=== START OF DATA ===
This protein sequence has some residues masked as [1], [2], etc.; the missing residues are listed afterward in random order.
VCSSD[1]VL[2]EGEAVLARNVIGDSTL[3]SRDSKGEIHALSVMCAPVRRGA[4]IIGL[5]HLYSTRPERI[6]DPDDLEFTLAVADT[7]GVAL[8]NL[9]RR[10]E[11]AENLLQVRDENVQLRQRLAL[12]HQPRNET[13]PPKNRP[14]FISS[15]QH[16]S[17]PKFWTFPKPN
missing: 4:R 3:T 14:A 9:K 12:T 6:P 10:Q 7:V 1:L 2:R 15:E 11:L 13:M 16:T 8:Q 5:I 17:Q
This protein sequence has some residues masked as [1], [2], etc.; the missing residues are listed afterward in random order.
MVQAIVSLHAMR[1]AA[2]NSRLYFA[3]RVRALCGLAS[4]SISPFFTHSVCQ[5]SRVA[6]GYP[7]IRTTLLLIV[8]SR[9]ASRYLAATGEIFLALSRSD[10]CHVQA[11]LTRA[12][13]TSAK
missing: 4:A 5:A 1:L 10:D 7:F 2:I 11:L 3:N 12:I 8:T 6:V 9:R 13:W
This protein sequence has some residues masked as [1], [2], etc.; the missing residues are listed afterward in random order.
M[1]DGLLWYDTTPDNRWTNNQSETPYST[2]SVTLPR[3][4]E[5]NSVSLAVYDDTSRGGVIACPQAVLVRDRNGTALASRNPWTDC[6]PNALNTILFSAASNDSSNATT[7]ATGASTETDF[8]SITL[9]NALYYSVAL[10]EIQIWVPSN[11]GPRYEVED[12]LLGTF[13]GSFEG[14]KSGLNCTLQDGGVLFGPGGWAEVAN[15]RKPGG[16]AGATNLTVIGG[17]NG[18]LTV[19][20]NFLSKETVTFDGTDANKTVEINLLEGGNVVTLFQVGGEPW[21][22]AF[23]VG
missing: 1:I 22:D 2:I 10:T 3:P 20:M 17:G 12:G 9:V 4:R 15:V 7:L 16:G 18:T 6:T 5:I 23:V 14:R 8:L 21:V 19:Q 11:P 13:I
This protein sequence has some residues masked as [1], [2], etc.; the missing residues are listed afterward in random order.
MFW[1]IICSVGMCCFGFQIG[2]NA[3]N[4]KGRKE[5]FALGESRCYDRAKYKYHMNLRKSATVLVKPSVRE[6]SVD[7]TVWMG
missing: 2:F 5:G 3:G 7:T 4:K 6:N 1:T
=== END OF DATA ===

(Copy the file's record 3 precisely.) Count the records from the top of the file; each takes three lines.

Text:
This protein sequence has some residues masked as [1], [2], etc.; the missing residues are listed afterward in random order.
M[1]DGLLWYDTTPDNRWTNNQSETPYST[2]SVTLPR[3][4]E[5]NSVSLAVYDDTSRGGVIACPQAVLVRDRNGTALASRNPWTDC[6]PNALNTILFSAASNDSSNATT[7]ATGASTETDF[8]SITL[9]NALYYSVAL[10]EIQIWVPSN[11]GPRYEVED[12]LLGTF[13]GSFEG[14]KSGLNCTLQDGGVLFGPGGWAEVAN[15]RKPGG[16]AGATNLTVIGG[17]NG[18]LTV[19][20]NFLSKETVTFDGTDANKTVEINLLEGGNVVTLFQVGGEPW[21][22]AF[23]VG
missing: 1:I 22:D 2:I 10:T 3:P 20:M 17:G 12:G 9:V 4:R 15:V 7:L 16:G 18:T 6:T 5:I 23:V 14:R 8:L 21:V 19:Q 11:P 13:I